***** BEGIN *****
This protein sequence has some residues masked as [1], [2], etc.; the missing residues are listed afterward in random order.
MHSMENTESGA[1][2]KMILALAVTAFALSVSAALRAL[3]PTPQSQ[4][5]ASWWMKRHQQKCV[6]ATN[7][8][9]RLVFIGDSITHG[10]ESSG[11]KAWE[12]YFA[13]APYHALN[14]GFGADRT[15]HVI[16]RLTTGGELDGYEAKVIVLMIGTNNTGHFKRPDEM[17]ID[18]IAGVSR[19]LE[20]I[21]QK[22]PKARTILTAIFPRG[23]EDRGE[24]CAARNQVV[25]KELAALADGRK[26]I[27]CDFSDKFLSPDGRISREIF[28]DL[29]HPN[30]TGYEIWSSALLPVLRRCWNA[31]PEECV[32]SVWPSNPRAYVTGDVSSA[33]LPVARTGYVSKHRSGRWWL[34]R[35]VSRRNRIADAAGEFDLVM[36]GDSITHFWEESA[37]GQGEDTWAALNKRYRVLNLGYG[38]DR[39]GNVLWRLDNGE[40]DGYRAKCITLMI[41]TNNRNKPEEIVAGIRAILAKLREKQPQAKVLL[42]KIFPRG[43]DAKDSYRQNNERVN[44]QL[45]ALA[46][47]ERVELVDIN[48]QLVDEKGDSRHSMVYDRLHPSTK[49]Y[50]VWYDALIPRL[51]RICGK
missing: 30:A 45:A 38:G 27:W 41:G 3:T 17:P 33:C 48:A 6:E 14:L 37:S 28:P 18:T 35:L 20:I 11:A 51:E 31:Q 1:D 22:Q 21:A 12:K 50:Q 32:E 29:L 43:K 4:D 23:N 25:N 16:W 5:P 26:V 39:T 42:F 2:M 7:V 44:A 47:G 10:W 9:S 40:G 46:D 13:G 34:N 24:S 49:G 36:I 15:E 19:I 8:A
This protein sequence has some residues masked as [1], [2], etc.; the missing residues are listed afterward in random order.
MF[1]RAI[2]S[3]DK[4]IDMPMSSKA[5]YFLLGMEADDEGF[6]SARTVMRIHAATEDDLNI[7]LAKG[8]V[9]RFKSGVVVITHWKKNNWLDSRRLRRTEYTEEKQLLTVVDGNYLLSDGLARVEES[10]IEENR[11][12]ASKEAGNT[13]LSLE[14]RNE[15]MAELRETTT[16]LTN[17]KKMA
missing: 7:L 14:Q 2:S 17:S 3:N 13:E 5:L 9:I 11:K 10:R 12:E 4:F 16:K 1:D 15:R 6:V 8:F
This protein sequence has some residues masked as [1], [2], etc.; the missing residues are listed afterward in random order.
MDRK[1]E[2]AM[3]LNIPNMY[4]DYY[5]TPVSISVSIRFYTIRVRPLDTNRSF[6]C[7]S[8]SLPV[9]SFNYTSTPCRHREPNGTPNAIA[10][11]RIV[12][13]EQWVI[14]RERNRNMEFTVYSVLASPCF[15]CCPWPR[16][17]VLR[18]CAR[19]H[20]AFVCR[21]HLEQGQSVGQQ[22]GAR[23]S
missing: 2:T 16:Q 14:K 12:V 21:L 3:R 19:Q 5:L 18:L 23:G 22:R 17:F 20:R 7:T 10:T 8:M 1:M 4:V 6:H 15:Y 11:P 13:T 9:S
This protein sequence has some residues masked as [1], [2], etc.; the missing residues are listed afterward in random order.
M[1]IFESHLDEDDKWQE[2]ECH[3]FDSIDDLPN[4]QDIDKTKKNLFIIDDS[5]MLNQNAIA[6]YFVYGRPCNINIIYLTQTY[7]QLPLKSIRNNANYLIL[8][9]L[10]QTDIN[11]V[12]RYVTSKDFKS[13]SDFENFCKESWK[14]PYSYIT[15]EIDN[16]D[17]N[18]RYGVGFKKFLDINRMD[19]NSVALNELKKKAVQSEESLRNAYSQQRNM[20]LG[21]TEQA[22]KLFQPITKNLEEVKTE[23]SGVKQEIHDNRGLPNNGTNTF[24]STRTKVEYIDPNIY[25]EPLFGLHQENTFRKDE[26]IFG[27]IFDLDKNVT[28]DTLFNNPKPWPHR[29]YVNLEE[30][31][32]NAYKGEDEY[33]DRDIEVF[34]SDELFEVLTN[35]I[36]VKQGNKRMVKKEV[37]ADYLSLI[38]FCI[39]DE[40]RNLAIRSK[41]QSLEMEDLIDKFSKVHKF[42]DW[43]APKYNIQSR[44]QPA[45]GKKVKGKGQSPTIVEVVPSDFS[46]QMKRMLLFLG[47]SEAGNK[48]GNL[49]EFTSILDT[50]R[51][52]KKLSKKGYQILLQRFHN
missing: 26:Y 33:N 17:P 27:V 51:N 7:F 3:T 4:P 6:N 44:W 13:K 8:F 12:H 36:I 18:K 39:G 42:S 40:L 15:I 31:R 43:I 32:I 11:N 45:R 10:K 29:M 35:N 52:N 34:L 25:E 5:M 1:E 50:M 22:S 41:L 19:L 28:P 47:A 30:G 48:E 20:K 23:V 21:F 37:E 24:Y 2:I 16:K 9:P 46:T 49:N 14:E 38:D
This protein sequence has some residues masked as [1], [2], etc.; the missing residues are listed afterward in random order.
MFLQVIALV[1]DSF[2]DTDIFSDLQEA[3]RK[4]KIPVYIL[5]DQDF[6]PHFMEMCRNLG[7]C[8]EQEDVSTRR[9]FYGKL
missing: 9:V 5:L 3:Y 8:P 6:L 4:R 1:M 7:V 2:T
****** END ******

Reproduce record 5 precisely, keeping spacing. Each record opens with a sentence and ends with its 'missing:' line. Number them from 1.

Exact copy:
This protein sequence has some residues masked as [1], [2], etc.; the missing residues are listed afterward in random order.
MFLQVIALV[1]DSF[2]DTDIFSDLQEA[3]RK[4]KIPVYIL[5]DQDF[6]PHFMEMCRNLG[7]C[8]EQEDVSTRR[9]FYGKL
missing: 9:V 5:L 3:Y 8:P 6:L 4:R 1:M 7:V 2:T